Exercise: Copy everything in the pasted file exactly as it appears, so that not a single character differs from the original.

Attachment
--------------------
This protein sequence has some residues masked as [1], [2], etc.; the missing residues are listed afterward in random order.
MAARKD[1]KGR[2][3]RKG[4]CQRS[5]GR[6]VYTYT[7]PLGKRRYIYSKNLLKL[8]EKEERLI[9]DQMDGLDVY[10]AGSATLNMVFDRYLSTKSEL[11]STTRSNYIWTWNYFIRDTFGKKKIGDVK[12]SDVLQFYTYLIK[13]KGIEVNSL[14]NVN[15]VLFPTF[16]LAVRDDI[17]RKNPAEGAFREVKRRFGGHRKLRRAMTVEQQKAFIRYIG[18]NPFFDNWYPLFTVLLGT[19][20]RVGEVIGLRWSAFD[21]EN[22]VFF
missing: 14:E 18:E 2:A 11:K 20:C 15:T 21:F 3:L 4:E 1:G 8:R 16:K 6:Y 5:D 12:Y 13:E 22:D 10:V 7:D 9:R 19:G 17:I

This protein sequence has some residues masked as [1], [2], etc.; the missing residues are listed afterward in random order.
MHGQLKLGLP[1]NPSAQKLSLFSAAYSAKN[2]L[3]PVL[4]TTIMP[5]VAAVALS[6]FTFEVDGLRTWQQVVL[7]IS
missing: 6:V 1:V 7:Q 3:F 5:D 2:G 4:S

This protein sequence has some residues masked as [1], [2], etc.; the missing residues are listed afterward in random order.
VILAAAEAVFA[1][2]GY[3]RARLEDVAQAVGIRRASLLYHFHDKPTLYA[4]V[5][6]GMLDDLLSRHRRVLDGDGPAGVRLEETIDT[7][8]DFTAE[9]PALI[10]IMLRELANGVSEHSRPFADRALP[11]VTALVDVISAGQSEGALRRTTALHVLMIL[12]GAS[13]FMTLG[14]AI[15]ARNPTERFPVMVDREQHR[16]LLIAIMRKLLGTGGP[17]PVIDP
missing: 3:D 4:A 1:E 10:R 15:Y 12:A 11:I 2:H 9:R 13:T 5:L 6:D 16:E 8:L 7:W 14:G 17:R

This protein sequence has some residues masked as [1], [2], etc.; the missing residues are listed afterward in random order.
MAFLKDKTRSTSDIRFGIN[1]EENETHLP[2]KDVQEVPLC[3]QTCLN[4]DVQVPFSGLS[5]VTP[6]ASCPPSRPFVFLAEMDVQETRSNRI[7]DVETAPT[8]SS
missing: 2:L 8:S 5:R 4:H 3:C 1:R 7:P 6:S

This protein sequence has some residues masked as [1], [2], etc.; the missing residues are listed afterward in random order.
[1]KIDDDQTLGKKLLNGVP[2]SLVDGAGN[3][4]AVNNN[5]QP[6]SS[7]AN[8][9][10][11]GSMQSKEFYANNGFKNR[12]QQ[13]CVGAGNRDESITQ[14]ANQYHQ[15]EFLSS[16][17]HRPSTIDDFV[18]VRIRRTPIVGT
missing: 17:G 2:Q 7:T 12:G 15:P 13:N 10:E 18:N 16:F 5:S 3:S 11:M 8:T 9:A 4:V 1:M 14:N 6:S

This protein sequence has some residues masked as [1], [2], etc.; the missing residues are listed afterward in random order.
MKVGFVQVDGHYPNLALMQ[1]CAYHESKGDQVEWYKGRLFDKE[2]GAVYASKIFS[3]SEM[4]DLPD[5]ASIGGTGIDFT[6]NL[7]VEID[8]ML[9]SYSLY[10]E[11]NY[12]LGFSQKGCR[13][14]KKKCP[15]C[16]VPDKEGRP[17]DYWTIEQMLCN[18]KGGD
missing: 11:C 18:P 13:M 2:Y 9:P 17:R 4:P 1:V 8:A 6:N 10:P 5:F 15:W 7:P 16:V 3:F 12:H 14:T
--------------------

This protein sequence has some residues masked as [1], [2], etc.; the missing residues are listed afterward in random order.
MAARKD[1]KGR[2][3]RKG[4]CQRS[5]GR[6]VYTYT[7]PLGKRRYIYSKNLLKL[8]EKEERLI[9]DQMDGLDVY[10]AGSATLNMVFDRYLSTKSEL[11]STTRSNYIWTWNYFIRDTFGKKKIGDVK[12]SDVLQFYTYLIK[13]KGIEVNSL[14]NVN[15]VLFPTF[16]LAVRDDI[17]RKNPAEGAFREVKRRFGGHRKLRRAMTVEQQKAFIRYIG[18]NPFFDNWYPLFTVLLGT[19][20]RVGEVIGLRWSAFD[21]EN[22]VFF
missing: 14:E 18:E 2:A 11:K 20:C 15:T 21:F 3:L 4:E 1:G 8:R 16:K 6:Y 5:D 12:Y 13:E 22:D 10:V 7:D 9:R 19:G 17:I

This protein sequence has some residues masked as [1], [2], etc.; the missing residues are listed afterward in random order.
MHGQLKLGLP[1]NPSAQKLSLFSAAYSAKN[2]L[3]PVL[4]TTIMP[5]VAAVALS[6]FTFEVDGLRTWQQVVL[7]IS
missing: 6:V 1:V 7:Q 3:F 5:D 2:G 4:S

This protein sequence has some residues masked as [1], [2], etc.; the missing residues are listed afterward in random order.
VILAAAEAVFA[1][2]GY[3]RARLEDVAQAVGIRRASLLYHFHDKPTLYA[4]V[5][6]GMLDDLLSRHRRVLDGDGPAGVRLEETIDT[7][8]DFTAE[9]PALI[10]IMLRELANGVSEHSRPFADRALP[11]VTALVDVISAGQSEGALRRTTALHVLMIL[12]GAS[13]FMTLG[14]AI[15]ARNPTERFPVMVDREQHR[16]LLIAIMRKLLGTGGP[17]PVIDP
missing: 3:D 4:A 1:E 10:R 15:Y 12:A 11:I 2:H 9:R 13:T 5:L 6:D 16:E 8:L 7:W 14:G 17:R

This protein sequence has some residues masked as [1], [2], etc.; the missing residues are listed afterward in random order.
MAFLKDKTRSTSDIRFGIN[1]EENETHLP[2]KDVQEVPLC[3]QTCLN[4]DVQVPFSGLS[5]VTP[6]ASCPPSRPFVFLAEMDVQETRSNRI[7]DVETAPT[8]SS
missing: 2:L 8:S 5:R 4:H 3:C 1:R 7:P 6:S

This protein sequence has some residues masked as [1], [2], etc.; the missing residues are listed afterward in random order.
[1]KIDDDQTLGKKLLNGVP[2]SLVDGAGN[3][4]AVNNN[5]QP[6]SS[7]AN[8][9][10][11]GSMQSKEFYANNGFKNR[12]QQ[13]CVGAGNRDESITQ[14]ANQYHQ[15]EFLSS[16][17]HRPSTIDDFV[18]VRIRRTPIVGT
missing: 17:G 2:Q 7:T 12:G 15:P 13:N 10:E 18:N 16:F 5:S 3:S 11:M 8:T 9:A 4:V 1:M 14:N 6:S

This protein sequence has some residues masked as [1], [2], etc.; the missing residues are listed afterward in random order.
MKVGFVQVDGHYPNLALMQ[1]CAYHESKGDQVEWYKGRLFDKE[2]GAVYASKIFS[3]SEM[4]DLPD[5]ASIGGTGIDFT[6]NL[7]VEID[8]ML[9]SYSLY[10]E[11]NY[12]LGFSQKGCR[13][14]KKKCP[15]C[16]VPDKEGRP[17]DYWTIEQMLCN[18]KGGD
missing: 11:C 18:P 13:M 2:Y 9:P 17:R 4:P 1:V 8:A 6:N 10:P 5:F 15:W 7:P 16:V 3:F 12:H 14:T